Reviewer:

Jane Mitchell

Book Cover - Unsettled

Unsettled

From its opening acknowledgements and introduction, this book draws you in and demands that you take notice of every word. Part memoir, part poetry, part polemic of the life she was forced to live, Rosaleen McDonagh’s extraordinary debut is a rich and complex portrayal of one woman’s life in modern Ireland.

Book Cover - Kick

Kick

Based in Indonesia, this book from new voice Mitch Johnson explores the gritty world of child labour, poverty and corruption through the eyes of 12-year-old Budi. Mad about football, Budi dreams of being an international football star. These dreams and his devotion to Real Madrid and its star player Kieran Wakefield sustain him in his tough world. The factory where Budi and other children labour for long hours in untenable conditions is harsh and unsympathetic, while his impoverished home life and lack of treatment for his haemophilia provide little relief.

Book Cover - The Ghosts and Jamal

The Ghosts and Jamal

Thirteen-year old Jamal is the endearing protagonist in this charming and ultimately uncomfortable story set in Nigeria, from exciting HopeRoad Publishing. Author Bridget Blankley tells his story almost solely from Jamal’s point of view, and he has a unique take on the world—informed in part by his particular way of understanding the spiritual beliefs and superstitions of his people, and his enforced isolation from his community as a result of his epilepsy.

Book Cover - We Go On Forever

We Go On Forever

This science-fiction dystopian romance is built around on a strong premise somewhat derivative of Kazuo Ishiguro’s Never Let Me Go. It holds tension well over the course of the story, revealing its shocking conclusion effectively. This is achieved through short chapters narrated alternately by the two main characters, Alba and Arthur, so the reader learns the truth at the same time as them.

Book Cover - The Space We're In

The Space We’re In

This début novel is an uplifting tale narrated by ten-year-old Frank who lives with his parents and five-year-old brother Max. Frank’s lyrical words dance off the page from the opening and draw the reader into his heart-warming and heart-breaking story.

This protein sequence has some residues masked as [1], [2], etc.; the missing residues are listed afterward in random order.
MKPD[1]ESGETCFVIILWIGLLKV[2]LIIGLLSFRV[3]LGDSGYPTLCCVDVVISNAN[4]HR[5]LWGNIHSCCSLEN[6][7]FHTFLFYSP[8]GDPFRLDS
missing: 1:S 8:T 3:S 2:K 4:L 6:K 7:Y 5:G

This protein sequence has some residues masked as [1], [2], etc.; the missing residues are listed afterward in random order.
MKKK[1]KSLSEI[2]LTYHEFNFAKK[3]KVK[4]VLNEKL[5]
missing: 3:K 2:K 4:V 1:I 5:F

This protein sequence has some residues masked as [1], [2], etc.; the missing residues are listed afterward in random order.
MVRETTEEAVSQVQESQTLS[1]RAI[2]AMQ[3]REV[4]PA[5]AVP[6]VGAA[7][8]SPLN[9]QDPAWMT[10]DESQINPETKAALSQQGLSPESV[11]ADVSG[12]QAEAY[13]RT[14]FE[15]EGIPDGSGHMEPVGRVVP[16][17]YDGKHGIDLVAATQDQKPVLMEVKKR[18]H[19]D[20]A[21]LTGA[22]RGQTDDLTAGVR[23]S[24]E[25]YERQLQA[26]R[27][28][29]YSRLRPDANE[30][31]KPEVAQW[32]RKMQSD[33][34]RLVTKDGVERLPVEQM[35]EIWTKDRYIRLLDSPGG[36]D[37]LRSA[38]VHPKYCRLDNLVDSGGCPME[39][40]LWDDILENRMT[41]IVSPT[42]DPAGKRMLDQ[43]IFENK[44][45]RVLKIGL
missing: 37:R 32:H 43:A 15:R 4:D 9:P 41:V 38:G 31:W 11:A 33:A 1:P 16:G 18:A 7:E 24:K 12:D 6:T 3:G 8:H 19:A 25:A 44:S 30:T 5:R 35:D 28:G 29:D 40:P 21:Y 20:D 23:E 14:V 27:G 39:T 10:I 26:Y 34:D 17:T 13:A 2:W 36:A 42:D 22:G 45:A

Book Cover - The Outlaws Scarlett & Browne

The Outlaws Scarlett and Browne

Set far in the future of a mostly-destroyed England, this action-packed adventure is the first of a fantasy series for young adults. The story gallops from one knife-edge moment of terror to the next, with little downtime for the reader to draw breath, as dangers and deadly threats assault the two unfortunate main characters, Scarlett McCain and Albert Browne, at every turn.

Book Cover - All Our Hidden Gifts

All Our Hidden Gifts

Caroline O’Donoghue’s début young adult novel is a contemporary urban fantasy set in the fictitious Irish town of Kilbeg. Its cast of characters represents the diversity in gender identity, ethnicity and sexuality expected in an inclusive current novel, and more.

Book Cover - Indigo Donut

Indigo Donut

This is a big book for any young (and not so young) reader, so you’re going to have to love the story to stick with it. But Patrice Lawrence does big stories with heart and soul: her award-winning Orangeboy packed a solid 449 pages.

Book Cover - The Girl In Between

The Girl In Between

This book, by a new Irish writer for children, has an intriguing and strong voice, a main character whose language is rich with pure and authentic Dublin-speak, and some witty and charming turns of phrase. The unnamed young protagonist tells her own story, full of imagery typical of a country rising from the wreckage of recession. It presents an original and fresh perspective on poverty and homelessness amid construction cranes, shiny new apartments and hi-tech businesses.

Book Cover - The Harder They Fall

The Harder They Fall

This funny and thought-provoking book is the latest offering from Barrington Stoke’s super-readable teen series. It is a great book for all readers. It focuses on friendship and family. It also looks at the all too common problems of poverty and bullying through the eyes of the geeky and highly likeable protagonist Cal, who volunteers at his local food bank, where Jacob, a troubled new student at Cal’s school, gets help. While Cal respects Jacob’s shameful secret, Jacob himself is defensive and angry.